Business Plan Development and Implementation: California Geospatial Governmental Boundary Business Plan
***** October 20, 2011 -- At the request of the primary investigator this project was cancelled. *****
In 2006, the California GIS Council produced a report entitled: "Geospatial Framework Draft Data Plan." In this report, governmental units were established as one of the seven core framework themes of geographic data that are produced and used by most local, state, and federal organizations whose business processes depend upon geospatial data.
This project will help identify an appropriate state-level steward for governmental units in California. Further, the work will identify local, state and federal agencies that create governmental boundaries, needs for the stakeholder and data-consumer communities, and propose processes for efficient integration of data from various authoritative sources. California has never produced a business plan for stewardship of digital governmental units. Since California lacks a business plan for stewardship of governmental units, state agencies use different information for what they believe to be commonly understood government boundaries. The location of governmental boundaries is essential to state business practices; governmental boundaries delineate areas of responsibility for providing services by specific entities. A set of standard, authoritative, complete governmental boundaries will enhance the usefulness of California's parcel layer by allowing decision makers better information to accommodate inter-jurisdictional issues (e.g., emergency response, land use planning, etc.). The lack of common knowledge about the accurate boundaries of governmental units impedes business functions and creates confusion and inefficiency regarding inter-jurisdictional boundaries.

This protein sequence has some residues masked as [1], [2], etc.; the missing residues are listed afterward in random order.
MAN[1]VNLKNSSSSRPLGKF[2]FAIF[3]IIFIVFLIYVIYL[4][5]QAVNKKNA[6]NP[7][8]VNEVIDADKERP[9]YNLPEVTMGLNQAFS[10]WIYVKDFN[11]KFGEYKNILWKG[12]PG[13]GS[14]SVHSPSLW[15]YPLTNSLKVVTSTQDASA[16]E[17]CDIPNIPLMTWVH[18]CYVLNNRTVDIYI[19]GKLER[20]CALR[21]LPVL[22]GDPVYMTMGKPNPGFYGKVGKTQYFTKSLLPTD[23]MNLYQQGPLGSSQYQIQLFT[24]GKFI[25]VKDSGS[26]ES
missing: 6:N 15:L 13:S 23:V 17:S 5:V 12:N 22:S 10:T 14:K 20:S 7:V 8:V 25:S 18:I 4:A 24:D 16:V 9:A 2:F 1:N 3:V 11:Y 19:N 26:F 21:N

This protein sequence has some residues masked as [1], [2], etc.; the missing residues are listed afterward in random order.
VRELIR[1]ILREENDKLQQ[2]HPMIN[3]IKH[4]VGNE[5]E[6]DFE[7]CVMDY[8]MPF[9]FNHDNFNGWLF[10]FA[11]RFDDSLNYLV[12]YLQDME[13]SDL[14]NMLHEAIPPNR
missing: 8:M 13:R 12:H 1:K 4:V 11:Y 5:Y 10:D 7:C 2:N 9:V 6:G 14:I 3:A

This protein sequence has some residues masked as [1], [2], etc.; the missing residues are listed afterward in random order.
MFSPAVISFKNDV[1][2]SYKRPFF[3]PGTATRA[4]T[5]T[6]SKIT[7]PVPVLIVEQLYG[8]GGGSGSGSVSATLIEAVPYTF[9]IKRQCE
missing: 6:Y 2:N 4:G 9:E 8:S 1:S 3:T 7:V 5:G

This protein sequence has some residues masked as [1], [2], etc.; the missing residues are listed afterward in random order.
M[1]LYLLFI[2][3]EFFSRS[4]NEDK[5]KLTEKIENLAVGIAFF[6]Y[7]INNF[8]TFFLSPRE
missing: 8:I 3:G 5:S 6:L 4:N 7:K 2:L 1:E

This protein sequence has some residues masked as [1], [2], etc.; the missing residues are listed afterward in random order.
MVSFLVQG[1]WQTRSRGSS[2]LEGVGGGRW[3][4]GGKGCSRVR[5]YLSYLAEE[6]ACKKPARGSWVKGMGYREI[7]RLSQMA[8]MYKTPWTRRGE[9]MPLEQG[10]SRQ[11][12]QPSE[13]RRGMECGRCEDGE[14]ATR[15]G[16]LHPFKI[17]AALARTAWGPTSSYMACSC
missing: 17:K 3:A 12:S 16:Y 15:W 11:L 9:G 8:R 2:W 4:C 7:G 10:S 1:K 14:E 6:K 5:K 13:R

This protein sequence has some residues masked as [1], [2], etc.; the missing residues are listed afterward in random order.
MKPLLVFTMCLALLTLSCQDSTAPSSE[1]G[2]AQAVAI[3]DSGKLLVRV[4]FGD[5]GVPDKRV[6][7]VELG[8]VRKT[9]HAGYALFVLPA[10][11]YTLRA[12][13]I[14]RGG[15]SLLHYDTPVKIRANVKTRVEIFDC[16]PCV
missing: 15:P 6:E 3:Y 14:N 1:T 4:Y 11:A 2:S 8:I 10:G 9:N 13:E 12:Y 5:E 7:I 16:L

Making data available for use by all state agencies will (1) allow decision makers to make better informed decisions with respect to inter-jurisdictional issues and (2) provide the basis to improve resource allocation.
This project will further the statewide spatial data infrastructure (SSDI) and consequently the goals of the NSDI by planning ways to establish stewards for the governmental units layer and by making this information available so it can be better used by the federal, state and local government.
Scott Gregory, Geographic Information Officer